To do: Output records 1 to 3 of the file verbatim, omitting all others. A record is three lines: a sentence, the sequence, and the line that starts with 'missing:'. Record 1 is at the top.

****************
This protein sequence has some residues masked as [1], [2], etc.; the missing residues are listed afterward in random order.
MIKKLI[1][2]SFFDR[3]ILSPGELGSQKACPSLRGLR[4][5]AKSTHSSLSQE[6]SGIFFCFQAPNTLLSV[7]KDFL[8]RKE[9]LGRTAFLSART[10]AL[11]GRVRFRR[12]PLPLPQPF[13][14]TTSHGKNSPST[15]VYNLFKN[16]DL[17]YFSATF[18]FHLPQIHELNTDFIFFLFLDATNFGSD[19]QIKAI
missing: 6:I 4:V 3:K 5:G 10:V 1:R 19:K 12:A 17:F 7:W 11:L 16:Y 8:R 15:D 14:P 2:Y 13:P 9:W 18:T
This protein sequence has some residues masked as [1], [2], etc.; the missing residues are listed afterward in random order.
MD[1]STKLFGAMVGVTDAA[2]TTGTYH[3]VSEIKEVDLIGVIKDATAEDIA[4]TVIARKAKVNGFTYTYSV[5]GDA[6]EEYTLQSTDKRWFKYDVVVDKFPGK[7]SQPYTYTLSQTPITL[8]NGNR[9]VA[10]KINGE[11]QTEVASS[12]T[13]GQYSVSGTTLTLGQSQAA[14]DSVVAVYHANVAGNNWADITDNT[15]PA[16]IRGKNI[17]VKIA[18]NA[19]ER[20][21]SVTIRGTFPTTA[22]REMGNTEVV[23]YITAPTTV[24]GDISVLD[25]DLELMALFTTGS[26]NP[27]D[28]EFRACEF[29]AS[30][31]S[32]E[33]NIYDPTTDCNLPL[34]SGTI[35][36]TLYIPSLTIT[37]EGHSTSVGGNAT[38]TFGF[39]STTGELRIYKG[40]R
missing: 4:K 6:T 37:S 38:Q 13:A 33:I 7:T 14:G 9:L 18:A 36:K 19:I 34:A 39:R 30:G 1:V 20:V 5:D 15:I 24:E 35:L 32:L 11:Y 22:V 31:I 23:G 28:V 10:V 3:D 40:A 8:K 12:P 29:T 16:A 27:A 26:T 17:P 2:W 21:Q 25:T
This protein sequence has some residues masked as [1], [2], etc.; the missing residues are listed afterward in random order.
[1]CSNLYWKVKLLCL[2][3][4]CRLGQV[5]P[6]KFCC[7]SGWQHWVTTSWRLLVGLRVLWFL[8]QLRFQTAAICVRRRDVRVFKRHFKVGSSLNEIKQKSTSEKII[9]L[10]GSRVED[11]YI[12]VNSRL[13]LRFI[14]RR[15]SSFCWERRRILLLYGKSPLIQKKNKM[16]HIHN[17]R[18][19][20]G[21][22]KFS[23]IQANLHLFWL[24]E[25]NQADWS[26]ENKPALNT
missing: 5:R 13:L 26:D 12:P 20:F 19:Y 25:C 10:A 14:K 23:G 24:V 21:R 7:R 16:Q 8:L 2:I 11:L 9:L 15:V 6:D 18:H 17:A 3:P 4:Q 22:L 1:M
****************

This protein sequence has some residues masked as [1], [2], etc.; the missing residues are listed afterward in random order.
MIKKLI[1][2]SFFDR[3]ILSPGELGSQKACPSLRGLR[4][5]AKSTHSSLSQE[6]SGIFFCFQAPNTLLSV[7]KDFL[8]RKE[9]LGRTAFLSART[10]AL[11]GRVRFRR[12]PLPLPQPF[13][14]TTSHGKNSPST[15]VYNLFKN[16]DL[17]YFSATF[18]FHLPQIHELNTDFIFFLFLDATNFGSD[19]QIKAI
missing: 6:I 4:V 3:K 5:G 10:V 1:R 19:K 12:A 17:F 7:W 11:L 16:Y 8:R 15:D 14:P 2:Y 13:P 9:W 18:T
This protein sequence has some residues masked as [1], [2], etc.; the missing residues are listed afterward in random order.
MD[1]STKLFGAMVGVTDAA[2]TTGTYH[3]VSEIKEVDLIGVIKDATAEDIA[4]TVIARKAKVNGFTYTYSV[5]GDA[6]EEYTLQSTDKRWFKYDVVVDKFPGK[7]SQPYTYTLSQTPITL[8]NGNR[9]VA[10]KINGE[11]QTEVASS[12]T[13]GQYSVSGTTLTLGQSQAA[14]DSVVAVYHANVAGNNWADITDNT[15]PA[16]IRGKNI[17]VKIA[18]NA[19]ER[20][21]SVTIRGTFPTTA[22]REMGNTEVV[23]YITAPTTV[24]GDISVLD[25]DLELMALFTTGS[26]NP[27]D[28]EFRACEF[29]AS[30][31]S[32]E[33]NIYDPTTDCNLPL[34]SGTI[35][36]TLYIPSLTIT[37]EGHSTSVGGNAT[38]TFGF[39]STTGELRIYKG[40]R
missing: 4:K 6:T 37:S 38:Q 13:A 33:I 7:T 14:G 9:L 18:A 36:K 19:I 34:A 39:R 30:G 1:V 20:V 5:D 15:I 24:E 35:L 32:L 11:Y 22:V 31:I 23:G 28:V 10:V 3:D 40:A 8:K 12:P 29:T 16:A 27:A 26:T 17:P 2:W 21:Q 25:T
This protein sequence has some residues masked as [1], [2], etc.; the missing residues are listed afterward in random order.
[1]CSNLYWKVKLLCL[2][3][4]CRLGQV[5]P[6]KFCC[7]SGWQHWVTTSWRLLVGLRVLWFL[8]QLRFQTAAICVRRRDVRVFKRHFKVGSSLNEIKQKSTSEKII[9]L[10]GSRVED[11]YI[12]VNSRL[13]LRFI[14]RR[15]SSFCWERRRILLLYGKSPLIQKKNKM[16]HIHN[17]R[18][19][20]G[21][22]KFS[23]IQANLHLFWL[24]E[25]NQADWS[26]ENKPALNT
missing: 5:R 13:L 26:D 12:P 20:F 19:Y 25:C 10:A 14:K 23:G 24:V 21:R 7:R 16:Q 8:L 2:I 11:L 9:L 15:V 6:D 18:H 17:A 3:P 4:Q 22:L 1:M